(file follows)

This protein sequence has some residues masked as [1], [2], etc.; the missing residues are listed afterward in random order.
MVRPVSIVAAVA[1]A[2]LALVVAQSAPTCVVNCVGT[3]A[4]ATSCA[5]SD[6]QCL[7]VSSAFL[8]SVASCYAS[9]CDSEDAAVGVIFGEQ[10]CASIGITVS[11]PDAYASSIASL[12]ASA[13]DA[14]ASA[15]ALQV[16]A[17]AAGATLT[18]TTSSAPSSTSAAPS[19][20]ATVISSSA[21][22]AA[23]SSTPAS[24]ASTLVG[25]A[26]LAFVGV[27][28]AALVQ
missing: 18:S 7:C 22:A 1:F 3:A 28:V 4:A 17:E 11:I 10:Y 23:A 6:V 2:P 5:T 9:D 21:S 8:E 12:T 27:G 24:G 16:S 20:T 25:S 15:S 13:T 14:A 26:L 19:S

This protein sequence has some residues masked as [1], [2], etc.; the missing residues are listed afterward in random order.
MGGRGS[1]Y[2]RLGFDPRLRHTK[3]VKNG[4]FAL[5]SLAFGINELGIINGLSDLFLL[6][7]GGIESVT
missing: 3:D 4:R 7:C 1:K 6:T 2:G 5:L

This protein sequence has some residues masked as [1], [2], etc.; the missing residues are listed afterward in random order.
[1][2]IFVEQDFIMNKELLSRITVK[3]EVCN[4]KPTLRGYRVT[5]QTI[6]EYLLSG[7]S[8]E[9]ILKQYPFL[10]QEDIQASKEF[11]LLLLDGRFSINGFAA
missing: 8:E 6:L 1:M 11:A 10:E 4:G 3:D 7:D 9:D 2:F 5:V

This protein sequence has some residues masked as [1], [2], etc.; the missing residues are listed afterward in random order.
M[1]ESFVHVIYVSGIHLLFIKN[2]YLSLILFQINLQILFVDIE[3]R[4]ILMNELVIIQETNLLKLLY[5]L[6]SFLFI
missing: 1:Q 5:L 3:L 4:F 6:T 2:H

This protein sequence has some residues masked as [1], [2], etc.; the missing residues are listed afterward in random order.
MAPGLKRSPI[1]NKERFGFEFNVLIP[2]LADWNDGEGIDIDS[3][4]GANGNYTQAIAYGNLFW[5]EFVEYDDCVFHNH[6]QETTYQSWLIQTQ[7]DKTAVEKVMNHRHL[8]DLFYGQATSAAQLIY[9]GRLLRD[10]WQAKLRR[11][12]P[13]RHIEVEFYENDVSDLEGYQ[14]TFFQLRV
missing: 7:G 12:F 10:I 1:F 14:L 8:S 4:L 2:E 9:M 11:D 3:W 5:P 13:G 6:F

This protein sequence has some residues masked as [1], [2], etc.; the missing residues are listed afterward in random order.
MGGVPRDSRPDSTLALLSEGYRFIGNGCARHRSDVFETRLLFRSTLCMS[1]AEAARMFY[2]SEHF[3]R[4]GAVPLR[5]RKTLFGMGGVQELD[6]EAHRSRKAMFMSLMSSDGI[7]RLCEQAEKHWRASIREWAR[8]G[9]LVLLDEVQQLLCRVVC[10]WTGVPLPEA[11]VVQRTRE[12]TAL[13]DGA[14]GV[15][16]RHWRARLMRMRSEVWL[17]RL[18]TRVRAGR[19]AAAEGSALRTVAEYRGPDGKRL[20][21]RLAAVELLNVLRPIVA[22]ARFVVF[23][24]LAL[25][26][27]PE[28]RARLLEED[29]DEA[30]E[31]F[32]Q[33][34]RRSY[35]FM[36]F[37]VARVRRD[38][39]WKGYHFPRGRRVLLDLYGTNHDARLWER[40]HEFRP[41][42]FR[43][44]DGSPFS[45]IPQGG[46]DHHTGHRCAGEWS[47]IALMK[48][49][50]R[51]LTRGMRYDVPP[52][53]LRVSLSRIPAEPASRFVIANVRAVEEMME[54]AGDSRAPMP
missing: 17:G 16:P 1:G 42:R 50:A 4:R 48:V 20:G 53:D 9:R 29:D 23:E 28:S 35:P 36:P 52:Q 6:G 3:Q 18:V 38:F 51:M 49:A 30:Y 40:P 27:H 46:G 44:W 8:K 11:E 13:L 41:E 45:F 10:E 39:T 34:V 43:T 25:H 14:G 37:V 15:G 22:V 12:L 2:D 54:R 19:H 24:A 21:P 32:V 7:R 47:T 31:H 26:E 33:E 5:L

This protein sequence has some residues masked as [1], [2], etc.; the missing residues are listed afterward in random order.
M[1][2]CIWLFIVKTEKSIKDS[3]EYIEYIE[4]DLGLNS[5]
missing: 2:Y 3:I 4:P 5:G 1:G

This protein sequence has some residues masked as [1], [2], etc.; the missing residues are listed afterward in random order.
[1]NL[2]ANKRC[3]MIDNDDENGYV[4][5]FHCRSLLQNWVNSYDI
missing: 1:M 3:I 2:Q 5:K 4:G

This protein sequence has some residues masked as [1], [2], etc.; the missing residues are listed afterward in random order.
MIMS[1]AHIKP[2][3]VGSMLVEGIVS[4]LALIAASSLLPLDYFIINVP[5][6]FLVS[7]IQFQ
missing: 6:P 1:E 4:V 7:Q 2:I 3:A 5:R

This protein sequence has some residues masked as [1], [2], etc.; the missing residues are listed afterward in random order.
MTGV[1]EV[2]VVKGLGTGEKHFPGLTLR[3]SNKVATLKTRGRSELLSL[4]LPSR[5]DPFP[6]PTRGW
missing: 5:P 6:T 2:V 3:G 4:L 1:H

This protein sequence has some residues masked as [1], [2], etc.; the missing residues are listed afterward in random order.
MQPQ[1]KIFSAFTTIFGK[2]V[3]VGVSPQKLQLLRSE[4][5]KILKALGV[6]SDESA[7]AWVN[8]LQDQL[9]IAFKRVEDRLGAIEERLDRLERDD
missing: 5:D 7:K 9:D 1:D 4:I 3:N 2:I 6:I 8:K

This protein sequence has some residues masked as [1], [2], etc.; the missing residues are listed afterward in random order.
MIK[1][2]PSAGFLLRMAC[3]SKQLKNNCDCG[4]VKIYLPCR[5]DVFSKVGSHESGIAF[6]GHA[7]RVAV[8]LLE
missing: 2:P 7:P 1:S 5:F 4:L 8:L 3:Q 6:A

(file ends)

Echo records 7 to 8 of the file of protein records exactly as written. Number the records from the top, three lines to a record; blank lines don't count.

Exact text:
This protein sequence has some residues masked as [1], [2], etc.; the missing residues are listed afterward in random order.
M[1][2]CIWLFIVKTEKSIKDS[3]EYIEYIE[4]DLGLNS[5]
missing: 2:Y 3:I 4:P 5:G 1:G

This protein sequence has some residues masked as [1], [2], etc.; the missing residues are listed afterward in random order.
[1]NL[2]ANKRC[3]MIDNDDENGYV[4][5]FHCRSLLQNWVNSYDI
missing: 1:M 3:I 2:Q 5:K 4:G